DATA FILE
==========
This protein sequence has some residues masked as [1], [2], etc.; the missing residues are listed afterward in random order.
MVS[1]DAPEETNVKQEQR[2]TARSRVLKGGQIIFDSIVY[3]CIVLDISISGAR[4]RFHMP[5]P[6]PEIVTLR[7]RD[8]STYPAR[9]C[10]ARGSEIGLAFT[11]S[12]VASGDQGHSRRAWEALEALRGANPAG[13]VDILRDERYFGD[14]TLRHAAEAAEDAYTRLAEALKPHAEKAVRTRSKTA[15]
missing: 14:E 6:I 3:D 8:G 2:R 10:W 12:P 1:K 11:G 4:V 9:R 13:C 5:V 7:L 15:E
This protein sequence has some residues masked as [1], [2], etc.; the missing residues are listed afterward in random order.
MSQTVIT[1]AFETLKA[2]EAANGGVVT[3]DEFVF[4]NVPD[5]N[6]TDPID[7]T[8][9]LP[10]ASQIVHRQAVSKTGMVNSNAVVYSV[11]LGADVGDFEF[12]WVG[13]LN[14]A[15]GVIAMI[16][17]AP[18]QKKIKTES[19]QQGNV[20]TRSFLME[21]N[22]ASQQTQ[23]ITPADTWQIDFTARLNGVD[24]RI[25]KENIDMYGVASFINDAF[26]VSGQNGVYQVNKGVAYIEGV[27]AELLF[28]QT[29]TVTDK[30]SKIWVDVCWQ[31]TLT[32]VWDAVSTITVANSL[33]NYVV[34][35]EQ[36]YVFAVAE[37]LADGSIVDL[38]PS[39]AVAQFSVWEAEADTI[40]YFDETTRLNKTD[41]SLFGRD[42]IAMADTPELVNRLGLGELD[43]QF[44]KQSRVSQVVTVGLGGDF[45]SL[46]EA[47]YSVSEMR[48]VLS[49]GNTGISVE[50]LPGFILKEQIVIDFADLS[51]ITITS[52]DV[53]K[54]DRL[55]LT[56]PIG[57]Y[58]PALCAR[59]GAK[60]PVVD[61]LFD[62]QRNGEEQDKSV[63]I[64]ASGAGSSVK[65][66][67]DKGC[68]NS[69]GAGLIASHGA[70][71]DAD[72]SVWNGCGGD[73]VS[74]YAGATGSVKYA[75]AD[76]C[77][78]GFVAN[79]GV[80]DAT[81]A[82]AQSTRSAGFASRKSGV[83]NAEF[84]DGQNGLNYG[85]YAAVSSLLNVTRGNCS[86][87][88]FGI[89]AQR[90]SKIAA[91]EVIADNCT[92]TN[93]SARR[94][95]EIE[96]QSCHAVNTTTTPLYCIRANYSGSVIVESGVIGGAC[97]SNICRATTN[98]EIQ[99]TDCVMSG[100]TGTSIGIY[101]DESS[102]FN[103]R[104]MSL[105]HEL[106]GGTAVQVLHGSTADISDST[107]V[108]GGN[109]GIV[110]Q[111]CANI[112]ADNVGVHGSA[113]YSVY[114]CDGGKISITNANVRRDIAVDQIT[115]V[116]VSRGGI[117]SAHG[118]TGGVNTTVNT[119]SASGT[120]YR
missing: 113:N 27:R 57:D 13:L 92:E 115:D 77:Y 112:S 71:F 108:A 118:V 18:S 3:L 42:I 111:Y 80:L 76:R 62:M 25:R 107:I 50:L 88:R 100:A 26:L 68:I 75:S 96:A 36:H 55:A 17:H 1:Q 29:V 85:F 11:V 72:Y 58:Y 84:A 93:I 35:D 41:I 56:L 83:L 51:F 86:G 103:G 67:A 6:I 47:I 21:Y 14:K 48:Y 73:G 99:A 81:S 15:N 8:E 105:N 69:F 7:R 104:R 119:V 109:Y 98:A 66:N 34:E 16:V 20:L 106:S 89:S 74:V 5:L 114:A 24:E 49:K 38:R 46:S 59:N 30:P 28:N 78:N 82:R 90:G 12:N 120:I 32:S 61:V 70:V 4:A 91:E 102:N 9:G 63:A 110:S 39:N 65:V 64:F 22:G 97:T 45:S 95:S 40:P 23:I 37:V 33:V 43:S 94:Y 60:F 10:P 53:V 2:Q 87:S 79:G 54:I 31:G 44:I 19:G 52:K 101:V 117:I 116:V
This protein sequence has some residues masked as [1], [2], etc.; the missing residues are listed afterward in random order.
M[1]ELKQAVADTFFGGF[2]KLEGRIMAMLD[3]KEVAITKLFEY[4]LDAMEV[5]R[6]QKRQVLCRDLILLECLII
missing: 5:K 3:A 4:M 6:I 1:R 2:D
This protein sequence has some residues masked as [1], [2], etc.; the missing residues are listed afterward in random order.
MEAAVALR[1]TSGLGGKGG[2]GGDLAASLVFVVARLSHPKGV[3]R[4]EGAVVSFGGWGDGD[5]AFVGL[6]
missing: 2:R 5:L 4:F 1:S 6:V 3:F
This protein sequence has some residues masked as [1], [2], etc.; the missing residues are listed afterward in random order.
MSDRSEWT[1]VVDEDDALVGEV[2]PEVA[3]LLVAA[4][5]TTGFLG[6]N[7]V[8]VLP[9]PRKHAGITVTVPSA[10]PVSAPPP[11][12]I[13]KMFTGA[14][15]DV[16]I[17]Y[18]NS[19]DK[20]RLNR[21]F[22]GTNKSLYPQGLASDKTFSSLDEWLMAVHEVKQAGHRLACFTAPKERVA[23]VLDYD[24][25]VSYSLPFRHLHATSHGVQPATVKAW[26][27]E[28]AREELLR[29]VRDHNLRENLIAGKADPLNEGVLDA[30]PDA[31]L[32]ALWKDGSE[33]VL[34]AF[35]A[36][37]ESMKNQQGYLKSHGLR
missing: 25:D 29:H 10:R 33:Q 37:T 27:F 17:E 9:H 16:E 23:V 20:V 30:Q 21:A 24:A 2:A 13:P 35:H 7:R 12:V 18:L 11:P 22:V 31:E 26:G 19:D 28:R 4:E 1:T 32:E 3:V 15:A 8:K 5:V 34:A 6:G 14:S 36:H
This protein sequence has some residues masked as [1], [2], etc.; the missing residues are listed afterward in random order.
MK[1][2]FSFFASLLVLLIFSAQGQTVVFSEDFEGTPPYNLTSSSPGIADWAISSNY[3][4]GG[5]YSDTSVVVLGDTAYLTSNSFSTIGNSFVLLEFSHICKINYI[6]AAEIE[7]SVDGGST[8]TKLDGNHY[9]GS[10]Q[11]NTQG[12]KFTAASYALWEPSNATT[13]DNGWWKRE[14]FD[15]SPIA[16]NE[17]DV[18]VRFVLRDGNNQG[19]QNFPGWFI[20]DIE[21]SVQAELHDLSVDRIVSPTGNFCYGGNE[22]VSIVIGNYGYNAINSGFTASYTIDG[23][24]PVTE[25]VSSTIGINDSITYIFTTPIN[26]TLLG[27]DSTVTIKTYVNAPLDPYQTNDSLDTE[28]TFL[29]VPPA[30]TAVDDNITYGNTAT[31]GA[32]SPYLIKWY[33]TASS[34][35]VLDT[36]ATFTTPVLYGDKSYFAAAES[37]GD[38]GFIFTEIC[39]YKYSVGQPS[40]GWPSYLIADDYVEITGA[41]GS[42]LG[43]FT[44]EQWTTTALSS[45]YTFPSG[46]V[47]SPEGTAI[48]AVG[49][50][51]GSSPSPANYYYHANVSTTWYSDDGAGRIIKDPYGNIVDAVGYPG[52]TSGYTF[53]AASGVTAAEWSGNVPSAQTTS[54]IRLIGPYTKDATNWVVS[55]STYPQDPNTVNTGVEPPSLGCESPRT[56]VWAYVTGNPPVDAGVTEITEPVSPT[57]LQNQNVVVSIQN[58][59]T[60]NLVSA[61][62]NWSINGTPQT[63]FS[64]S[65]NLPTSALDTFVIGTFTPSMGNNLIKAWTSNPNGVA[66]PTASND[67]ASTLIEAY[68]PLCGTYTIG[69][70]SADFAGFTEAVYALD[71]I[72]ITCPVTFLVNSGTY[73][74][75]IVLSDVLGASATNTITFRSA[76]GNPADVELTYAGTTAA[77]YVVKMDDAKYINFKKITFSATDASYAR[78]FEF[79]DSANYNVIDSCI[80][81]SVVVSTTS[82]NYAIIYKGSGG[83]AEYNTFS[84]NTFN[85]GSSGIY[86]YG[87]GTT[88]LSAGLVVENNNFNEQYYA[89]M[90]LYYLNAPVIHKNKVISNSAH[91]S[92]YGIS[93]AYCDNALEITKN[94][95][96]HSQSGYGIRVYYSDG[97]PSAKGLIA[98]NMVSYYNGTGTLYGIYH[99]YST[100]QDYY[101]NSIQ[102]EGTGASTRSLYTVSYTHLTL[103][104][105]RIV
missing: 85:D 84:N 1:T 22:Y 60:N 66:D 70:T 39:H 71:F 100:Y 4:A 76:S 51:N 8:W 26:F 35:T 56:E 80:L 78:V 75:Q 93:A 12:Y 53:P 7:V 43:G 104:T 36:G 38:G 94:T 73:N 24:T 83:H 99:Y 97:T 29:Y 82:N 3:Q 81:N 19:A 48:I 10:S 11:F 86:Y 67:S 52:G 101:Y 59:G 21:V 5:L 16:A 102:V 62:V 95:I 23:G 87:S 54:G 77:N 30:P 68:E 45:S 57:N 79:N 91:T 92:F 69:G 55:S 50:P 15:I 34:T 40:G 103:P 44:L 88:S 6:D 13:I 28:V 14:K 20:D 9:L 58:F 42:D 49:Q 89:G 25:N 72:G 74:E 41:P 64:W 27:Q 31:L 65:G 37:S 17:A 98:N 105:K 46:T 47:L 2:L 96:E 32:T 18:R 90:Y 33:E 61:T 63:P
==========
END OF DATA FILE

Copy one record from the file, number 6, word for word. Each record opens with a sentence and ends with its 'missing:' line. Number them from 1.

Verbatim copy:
This protein sequence has some residues masked as [1], [2], etc.; the missing residues are listed afterward in random order.
MK[1][2]FSFFASLLVLLIFSAQGQTVVFSEDFEGTPPYNLTSSSPGIADWAISSNY[3][4]GG[5]YSDTSVVVLGDTAYLTSNSFSTIGNSFVLLEFSHICKINYI[6]AAEIE[7]SVDGGST[8]TKLDGNHY[9]GS[10]Q[11]NTQG[12]KFTAASYALWEPSNATT[13]DNGWWKRE[14]FD[15]SPIA[16]NE[17]DV[18]VRFVLRDGNNQG[19]QNFPGWFI[20]DIE[21]SVQAELHDLSVDRIVSPTGNFCYGGNE[22]VSIVIGNYGYNAINSGFTASYTIDG[23][24]PVTE[25]VSSTIGINDSITYIFTTPIN[26]TLLG[27]DSTVTIKTYVNAPLDPYQTNDSLDTE[28]TFL[29]VPPA[30]TAVDDNITYGNTAT[31]GA[32]SPYLIKWY[33]TASS[34][35]VLDT[36]ATFTTPVLYGDKSYFAAAES[37]GD[38]GFIFTEIC[39]YKYSVGQPS[40]GWPSYLIADDYVEITGA[41]GS[42]LG[43]FT[44]EQWTTTALSS[45]YTFPSG[46]V[47]SPEGTAI[48]AVG[49][50][51]GSSPSPANYYYHANVSTTWYSDDGAGRIIKDPYGNIVDAVGYPG[52]TSGYTF[53]AASGVTAAEWSGNVPSAQTTS[54]IRLIGPYTKDATNWVVS[55]STYPQDPNTVNTGVEPPSLGCESPRT[56]VWAYVTGNPPVDAGVTEITEPVSPT[57]LQNQNVVVSIQN[58][59]T[60]NLVSA[61][62]NWSINGTPQT[63]FS[64]S[65]NLPTSALDTFVIGTFTPSMGNNLIKAWTSNPNGVA[66]PTASND[67]ASTLIEAY[68]PLCGTYTIG[69][70]SADFAGFTEAVYALD[71]I[72]ITCPVTFLVNSGTY[73][74][75]IVLSDVLGASATNTITFRSA[76]GNPADVELTYAGTTAA[77]YVVKMDDAKYINFKKITFSATDASYAR[78]FEF[79]DSANYNVIDSCI[80][81]SVVVSTTS[82]NYAIIYKGSGG[83]AEYNTFS[84]NTFN[85]GSSGIY[86]YG[87]GTT[88]LSAGLVVENNNFNEQYYA[89]M[90]LYYLNAPVIHKNKVISNSAH[91]S[92]YGIS[93]AYCDNALEITKN[94][95][96]HSQSGYGIRVYYSDG[97]PSAKGLIA[98]NMVSYYNGTGTLYGIYH[99]YST[100]QDYY[101]NSIQ[102]EGTGASTRSLYTVSYTHLTL[103][104][105]RIV
missing: 85:D 84:N 1:T 22:Y 60:N 66:D 70:T 39:H 71:F 100:Y 4:A 76:S 51:N 8:W 26:F 35:T 56:E 80:L 78:V 75:Q 93:A 12:Y 53:P 7:V 43:G 104:T 36:G 38:G 94:T 73:N 24:T 83:H 99:Y 97:T 29:Y 82:N 3:Q 81:N 19:A 48:I 10:S 11:F 86:Y 67:S 52:G 101:Y 59:G 21:V 5:L 16:A 102:V 62:V 95:I 23:G 87:S 54:G 77:N 30:P 68:E 45:S 57:N 79:N 91:T 92:F 69:G 55:S 50:P 15:I 34:T 40:G 103:P 44:L 88:S 6:D 13:I 28:V 14:K 20:D 9:L 58:F 42:D 49:Q 89:G 25:N 72:G 74:E 41:P 64:W 27:Q 31:L 65:G 37:S 17:A 98:N 105:K 46:T 47:L 2:L 96:E 32:T 18:R 90:Y 33:E 61:T 63:P